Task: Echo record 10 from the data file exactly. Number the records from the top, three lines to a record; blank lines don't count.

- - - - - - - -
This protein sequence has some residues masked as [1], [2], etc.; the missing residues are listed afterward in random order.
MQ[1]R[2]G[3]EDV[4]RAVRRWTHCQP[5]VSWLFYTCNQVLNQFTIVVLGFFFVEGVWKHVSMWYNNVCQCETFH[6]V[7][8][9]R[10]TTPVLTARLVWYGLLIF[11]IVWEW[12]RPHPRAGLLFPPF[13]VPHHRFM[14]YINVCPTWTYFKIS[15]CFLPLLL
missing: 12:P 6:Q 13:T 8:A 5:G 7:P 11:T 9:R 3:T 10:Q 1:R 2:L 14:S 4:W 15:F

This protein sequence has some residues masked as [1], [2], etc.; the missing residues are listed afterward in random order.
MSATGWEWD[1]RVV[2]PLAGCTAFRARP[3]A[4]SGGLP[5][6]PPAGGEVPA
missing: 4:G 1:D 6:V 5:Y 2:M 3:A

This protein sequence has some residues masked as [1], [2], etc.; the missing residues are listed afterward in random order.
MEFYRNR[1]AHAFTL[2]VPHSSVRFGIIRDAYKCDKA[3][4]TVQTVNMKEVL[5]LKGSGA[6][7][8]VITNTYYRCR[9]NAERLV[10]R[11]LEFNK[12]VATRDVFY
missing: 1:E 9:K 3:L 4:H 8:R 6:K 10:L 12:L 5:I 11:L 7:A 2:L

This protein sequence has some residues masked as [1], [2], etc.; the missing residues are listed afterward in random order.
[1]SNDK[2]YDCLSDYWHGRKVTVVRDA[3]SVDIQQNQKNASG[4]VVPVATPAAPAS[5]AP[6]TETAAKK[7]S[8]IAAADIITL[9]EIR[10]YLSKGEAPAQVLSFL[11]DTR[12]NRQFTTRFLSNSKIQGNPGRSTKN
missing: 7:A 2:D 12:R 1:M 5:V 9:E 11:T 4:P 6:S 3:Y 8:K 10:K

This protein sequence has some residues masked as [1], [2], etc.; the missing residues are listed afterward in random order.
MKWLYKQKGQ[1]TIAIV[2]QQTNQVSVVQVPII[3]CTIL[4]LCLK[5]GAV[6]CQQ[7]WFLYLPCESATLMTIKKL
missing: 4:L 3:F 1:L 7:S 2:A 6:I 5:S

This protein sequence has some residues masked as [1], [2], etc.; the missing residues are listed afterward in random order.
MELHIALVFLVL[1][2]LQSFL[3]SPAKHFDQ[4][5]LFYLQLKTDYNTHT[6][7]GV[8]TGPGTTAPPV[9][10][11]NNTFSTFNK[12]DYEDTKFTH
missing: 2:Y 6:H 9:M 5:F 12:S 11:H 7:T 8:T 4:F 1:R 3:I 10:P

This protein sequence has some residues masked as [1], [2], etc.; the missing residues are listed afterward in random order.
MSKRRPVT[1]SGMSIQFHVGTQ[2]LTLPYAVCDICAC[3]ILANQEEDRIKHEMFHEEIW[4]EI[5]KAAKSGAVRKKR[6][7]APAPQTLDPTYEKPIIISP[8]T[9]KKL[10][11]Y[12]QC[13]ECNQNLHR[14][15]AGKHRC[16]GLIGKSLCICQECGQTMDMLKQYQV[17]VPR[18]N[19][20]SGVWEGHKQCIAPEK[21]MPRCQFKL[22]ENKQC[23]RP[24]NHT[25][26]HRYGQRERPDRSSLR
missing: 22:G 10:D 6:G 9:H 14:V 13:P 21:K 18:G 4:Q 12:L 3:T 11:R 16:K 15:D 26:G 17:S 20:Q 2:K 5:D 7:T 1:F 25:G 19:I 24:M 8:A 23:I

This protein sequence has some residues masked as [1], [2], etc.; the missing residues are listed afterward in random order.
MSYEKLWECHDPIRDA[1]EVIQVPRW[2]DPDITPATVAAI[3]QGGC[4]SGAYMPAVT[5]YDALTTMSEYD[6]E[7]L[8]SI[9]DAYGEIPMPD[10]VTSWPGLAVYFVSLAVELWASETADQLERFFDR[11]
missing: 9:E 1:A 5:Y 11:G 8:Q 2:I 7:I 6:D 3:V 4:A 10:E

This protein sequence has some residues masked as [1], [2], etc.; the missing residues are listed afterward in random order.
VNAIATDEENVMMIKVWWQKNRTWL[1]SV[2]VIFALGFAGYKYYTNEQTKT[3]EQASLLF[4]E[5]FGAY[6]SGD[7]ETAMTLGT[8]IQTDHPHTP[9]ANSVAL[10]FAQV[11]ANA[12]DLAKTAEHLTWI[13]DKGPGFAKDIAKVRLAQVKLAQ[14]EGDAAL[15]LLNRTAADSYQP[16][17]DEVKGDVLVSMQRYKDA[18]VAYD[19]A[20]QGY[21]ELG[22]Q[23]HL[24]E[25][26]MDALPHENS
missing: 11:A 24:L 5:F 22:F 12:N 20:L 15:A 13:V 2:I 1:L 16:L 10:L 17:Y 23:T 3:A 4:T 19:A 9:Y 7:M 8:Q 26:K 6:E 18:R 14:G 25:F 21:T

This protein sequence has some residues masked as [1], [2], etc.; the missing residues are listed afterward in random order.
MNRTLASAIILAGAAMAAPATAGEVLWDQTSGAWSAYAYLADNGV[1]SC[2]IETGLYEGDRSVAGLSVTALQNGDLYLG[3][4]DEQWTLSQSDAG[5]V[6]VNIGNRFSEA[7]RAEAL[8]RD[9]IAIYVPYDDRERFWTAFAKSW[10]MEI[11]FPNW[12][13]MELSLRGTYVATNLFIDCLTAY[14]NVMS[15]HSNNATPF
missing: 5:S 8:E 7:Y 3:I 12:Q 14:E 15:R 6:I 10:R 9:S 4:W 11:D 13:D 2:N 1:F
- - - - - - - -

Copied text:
This protein sequence has some residues masked as [1], [2], etc.; the missing residues are listed afterward in random order.
MNRTLASAIILAGAAMAAPATAGEVLWDQTSGAWSAYAYLADNGV[1]SC[2]IETGLYEGDRSVAGLSVTALQNGDLYLG[3][4]DEQWTLSQSDAG[5]V[6]VNIGNRFSEA[7]RAEAL[8]RD[9]IAIYVPYDDRERFWTAFAKSW[10]MEI[11]FPNW[12][13]MELSLRGTYVATNLFIDCLTAY[14]NVMS[15]HSNNATPF
missing: 5:S 8:E 7:Y 3:I 12:Q 14:E 15:R 6:I 10:R 9:S 4:W 11:D 13:D 2:N 1:F